3. I used to fly with mates that had tyros - and I used to occasionally fly one of theirs for shits and giggles. The quoted cruise speeds on that website are "optimistic" - you will find that a standard tyro with a 447 likes to cruise around 45 knots. The stall speed seems about right as does the quoted climb rate. New pilots were always putting the tyros up on its nose - for whatever reasons - and the original design seemed to have a weak spot when it came to the tyro axles - new pilots were always busting axles. My only criticism of the tyro is that the fully flying elevator was quite sensitive - while the ailerons were " normal" so the controls were not well "harmonised" - and I never did like the stick feedback I got from the elevator - it always felt that if I let go of the stick it would whack to the forward stop. - but that could have been the particular example I was flying. The rudder was responsive and worked well. I personally didnt like the VW powered tyro - it just seems to be too much weight up there on the nose - but I've seen many hours clocked up on VW powered tyros. - just my own prejudices I suppose. I did chat to Geoff Eastwood about the fully flying tail - and he said at the time he was designing the tyro - flying tails were the current fad and he just went with it - he said that " if he was doing it all again today he would probably go with a conventional tail. " Just remember that as a low speed-low momentum aircraft you need to maintain airspeed right to the roundout which may mean lowering the nose more than you are used to.
  4. pgpete

    HGFA or RAA for trikes?

    Hi SLB, The short answer is NO. Why? - When the MOU was formulated in 2011 its focus was on Microlights only CAO 95.32 states: - This Order applies to a single-place or 2-place aeroplane in relation to which the following requirements are satisfied: (a) the aeroplane is a weight shift controlled aeroplane or a powered parachute; the MOU (2017 version) states : - Purpose In accordance with the CASA directive issued 22 July 2011, both parties are to provide assurance to CASA that the oversight of Weightshift Microlights administered by the HGFA & RAAus under CAO95.32 are standardised. This standardisation is to be across those elements of flight training and training aircraft maintenance as specified during the meeting attended by all parties 13 July 2011. So I think there is a specific stated difference between a weightshift microlight and a powered parachute.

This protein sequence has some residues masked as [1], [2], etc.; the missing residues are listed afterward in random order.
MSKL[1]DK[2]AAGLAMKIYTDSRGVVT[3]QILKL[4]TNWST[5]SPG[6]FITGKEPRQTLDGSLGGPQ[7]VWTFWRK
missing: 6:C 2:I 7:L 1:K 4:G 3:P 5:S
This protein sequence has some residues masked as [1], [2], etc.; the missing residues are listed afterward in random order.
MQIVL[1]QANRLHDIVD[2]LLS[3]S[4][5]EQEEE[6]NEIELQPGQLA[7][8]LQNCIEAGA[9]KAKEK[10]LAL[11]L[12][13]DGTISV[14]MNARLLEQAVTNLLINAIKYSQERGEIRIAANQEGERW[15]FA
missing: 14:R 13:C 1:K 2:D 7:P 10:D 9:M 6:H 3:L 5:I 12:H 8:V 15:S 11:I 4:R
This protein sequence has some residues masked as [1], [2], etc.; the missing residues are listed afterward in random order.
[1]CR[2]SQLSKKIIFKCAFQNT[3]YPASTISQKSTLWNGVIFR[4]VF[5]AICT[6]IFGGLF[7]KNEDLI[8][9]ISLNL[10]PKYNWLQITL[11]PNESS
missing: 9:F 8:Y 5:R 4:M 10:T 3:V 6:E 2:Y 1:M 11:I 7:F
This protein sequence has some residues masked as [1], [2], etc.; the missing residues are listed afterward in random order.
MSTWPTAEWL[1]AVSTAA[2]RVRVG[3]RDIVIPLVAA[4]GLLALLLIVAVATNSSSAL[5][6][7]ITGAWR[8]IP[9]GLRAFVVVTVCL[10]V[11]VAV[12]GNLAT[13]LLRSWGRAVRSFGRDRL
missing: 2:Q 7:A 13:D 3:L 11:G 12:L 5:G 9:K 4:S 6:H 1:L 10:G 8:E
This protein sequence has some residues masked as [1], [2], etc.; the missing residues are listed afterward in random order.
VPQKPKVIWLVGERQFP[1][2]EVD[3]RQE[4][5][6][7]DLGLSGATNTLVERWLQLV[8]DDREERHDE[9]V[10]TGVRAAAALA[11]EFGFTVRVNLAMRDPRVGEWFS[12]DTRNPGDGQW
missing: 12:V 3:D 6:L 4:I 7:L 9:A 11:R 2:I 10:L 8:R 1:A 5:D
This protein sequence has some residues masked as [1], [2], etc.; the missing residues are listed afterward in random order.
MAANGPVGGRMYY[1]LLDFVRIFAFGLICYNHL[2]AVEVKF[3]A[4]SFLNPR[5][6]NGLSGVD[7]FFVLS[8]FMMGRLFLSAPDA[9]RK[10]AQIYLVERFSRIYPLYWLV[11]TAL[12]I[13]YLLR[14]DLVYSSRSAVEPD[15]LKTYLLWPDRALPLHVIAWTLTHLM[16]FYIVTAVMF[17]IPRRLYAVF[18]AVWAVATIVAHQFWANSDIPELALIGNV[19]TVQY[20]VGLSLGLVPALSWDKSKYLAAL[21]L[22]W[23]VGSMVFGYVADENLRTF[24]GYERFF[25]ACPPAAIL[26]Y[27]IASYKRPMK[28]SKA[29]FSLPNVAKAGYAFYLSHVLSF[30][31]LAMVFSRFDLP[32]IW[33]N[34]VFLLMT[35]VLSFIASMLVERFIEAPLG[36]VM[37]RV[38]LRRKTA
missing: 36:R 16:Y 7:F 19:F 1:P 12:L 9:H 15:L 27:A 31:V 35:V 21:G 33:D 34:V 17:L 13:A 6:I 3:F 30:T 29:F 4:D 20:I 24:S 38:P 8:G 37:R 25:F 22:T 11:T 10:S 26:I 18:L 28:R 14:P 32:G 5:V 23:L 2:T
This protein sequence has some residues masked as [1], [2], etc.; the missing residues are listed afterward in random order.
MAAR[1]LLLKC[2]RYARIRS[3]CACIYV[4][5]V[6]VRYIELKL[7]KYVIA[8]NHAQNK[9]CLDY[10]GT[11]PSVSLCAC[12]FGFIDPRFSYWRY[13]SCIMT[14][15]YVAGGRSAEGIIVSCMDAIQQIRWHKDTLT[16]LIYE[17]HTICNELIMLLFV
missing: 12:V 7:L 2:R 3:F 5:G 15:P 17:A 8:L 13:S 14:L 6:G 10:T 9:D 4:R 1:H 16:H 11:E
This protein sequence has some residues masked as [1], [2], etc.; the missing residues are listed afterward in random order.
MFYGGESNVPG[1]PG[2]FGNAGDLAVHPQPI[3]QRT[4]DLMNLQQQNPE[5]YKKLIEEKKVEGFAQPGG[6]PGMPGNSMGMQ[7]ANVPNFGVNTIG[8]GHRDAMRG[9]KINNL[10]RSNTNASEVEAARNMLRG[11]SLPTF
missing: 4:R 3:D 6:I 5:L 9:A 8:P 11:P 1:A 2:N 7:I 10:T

5. pgpete

    HGFA or RAA for trikes?

    Hi SLB, The short answer is NO. Why? - When the MOU was formulated in 2011 its focus was on Microlights only CAO 95.32 states: - This Order applies to a single-place or 2-place aeroplane in relation to which the following requirements are satisfied: (a) the aeroplane is a weight shift controlled aeroplane or a powered parachute; the MOU (2017 version) states : - Purpose In accordance with the CASA directive issued 22 July 2011, both parties are to provide assurance to CASA that the oversight of Weightshift Microlights administered by the HGFA & RAAus under CAO95.32 are standardised. This standardisation is to be across those elements of flight training and training aircraft maintenance as specified during the meeting attended by all parties 13 July 2011. So I think there is a specific stated difference between a weightshift microlight and a powered parachute.
  6. pgpete

    HGFA or RAA for trikes?